“I know this is a slim prospect — very slim, all too slim. We’ve been burned so many times before. But this is so important,” he said on the Senate floor. “If you do the right thing and persist, justice will eventually prevail. … And for that reason alone, we must pursue it.”

*From Ken:

FYI, Beto O’Rourke just confronted Texas governor Greg Abbott about this issue, live on national tv, at a press conference regarding the Texas school shootings. Abbott called O’Rourke “a sick son of a bitch” for doing so.

Abbott is facing O’Rourke in the Texas gubernatorial election this fall.

Ken backed off whether Abbott uttered the opprobrium, but this shows the level of heat the issue has fanned. In my view, NOW is the time to make it a political issue, without of course forgetting the grief of family and friends. That grief is what politics should be aimed at preventing

The video:

There’s more on this incident in the New York Times:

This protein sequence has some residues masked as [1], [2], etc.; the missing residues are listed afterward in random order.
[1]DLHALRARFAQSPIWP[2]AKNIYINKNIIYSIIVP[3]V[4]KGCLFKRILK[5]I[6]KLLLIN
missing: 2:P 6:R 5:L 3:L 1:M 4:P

Former Representative Beto O’Rourke interrupted a news conference hosted by Gov. Greg Abbott of Texas on Wednesday to accuse Republicans of “doing nothing” to address gun violence in the aftermath of a shooting at an elementary school in Uvalde, Texas.

Mr. O’Rourke, an unsuccessful Democratic presidential candidate who is now running for governor, stood in front of a stage at the civic center in Uvalde, 20 minutes into the news conference held by Mr. Abbott and officials, and shouted that the killings were a “totally predictable” result of lax state and federal gun laws.

When Mr. Abbott’s allies saw Mr. O’Rourke step forward, they began shouting at him, with the mayor of Uvalde, Don McLaughlin, hurling an obscenity, another ordering the El Paso native to “Shut up!” and the state’s lieutenant governor, Dan Patrick, demanding that he sit down.